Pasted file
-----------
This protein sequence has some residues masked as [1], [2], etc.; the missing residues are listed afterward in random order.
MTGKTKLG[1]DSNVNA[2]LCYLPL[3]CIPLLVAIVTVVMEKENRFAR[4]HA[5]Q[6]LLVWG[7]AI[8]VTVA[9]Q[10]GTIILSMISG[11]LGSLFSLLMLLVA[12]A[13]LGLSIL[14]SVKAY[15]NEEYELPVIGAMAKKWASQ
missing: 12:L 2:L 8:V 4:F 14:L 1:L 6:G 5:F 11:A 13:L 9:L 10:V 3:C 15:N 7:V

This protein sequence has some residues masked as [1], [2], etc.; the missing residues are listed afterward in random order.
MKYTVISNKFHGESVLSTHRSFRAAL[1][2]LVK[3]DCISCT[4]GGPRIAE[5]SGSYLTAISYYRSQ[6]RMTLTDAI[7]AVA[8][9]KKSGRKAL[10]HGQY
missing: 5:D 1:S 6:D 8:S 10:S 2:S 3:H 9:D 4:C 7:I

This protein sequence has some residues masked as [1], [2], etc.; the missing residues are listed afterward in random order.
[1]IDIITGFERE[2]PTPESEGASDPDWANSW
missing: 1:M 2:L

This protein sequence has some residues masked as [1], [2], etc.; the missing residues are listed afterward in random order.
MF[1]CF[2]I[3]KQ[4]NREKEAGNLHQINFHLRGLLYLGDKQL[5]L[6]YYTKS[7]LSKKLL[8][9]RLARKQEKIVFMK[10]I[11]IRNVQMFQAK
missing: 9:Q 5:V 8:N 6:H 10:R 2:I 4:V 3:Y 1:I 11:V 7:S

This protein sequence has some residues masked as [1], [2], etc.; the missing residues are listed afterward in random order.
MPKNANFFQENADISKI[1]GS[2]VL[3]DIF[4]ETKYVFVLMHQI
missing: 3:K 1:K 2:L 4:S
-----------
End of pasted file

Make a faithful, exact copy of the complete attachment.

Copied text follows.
This protein sequence has some residues masked as [1], [2], etc.; the missing residues are listed afterward in random order.
MTGKTKLG[1]DSNVNA[2]LCYLPL[3]CIPLLVAIVTVVMEKENRFAR[4]HA[5]Q[6]LLVWG[7]AI[8]VTVA[9]Q[10]GTIILSMISG[11]LGSLFSLLMLLVA[12]A[13]LGLSIL[14]SVKAY[15]NEEYELPVIGAMAKKWASQ
missing: 12:L 2:L 8:V 4:F 14:L 1:L 6:G 5:F 11:A 13:L 9:L 10:V 3:C 15:N 7:V

This protein sequence has some residues masked as [1], [2], etc.; the missing residues are listed afterward in random order.
MKYTVISNKFHGESVLSTHRSFRAAL[1][2]LVK[3]DCISCT[4]GGPRIAE[5]SGSYLTAISYYRSQ[6]RMTLTDAI[7]AVA[8][9]KKSGRKAL[10]HGQY
missing: 5:D 1:S 6:D 8:S 10:S 2:S 3:H 9:D 4:C 7:I

This protein sequence has some residues masked as [1], [2], etc.; the missing residues are listed afterward in random order.
[1]IDIITGFERE[2]PTPESEGASDPDWANSW
missing: 1:M 2:L

This protein sequence has some residues masked as [1], [2], etc.; the missing residues are listed afterward in random order.
MF[1]CF[2]I[3]KQ[4]NREKEAGNLHQINFHLRGLLYLGDKQL[5]L[6]YYTKS[7]LSKKLL[8][9]RLARKQEKIVFMK[10]I[11]IRNVQMFQAK
missing: 9:Q 5:V 8:N 6:H 10:R 2:I 4:V 3:Y 1:I 11:V 7:S

This protein sequence has some residues masked as [1], [2], etc.; the missing residues are listed afterward in random order.
MPKNANFFQENADISKI[1]GS[2]VL[3]DIF[4]ETKYVFVLMHQI
missing: 3:K 1:K 2:L 4:S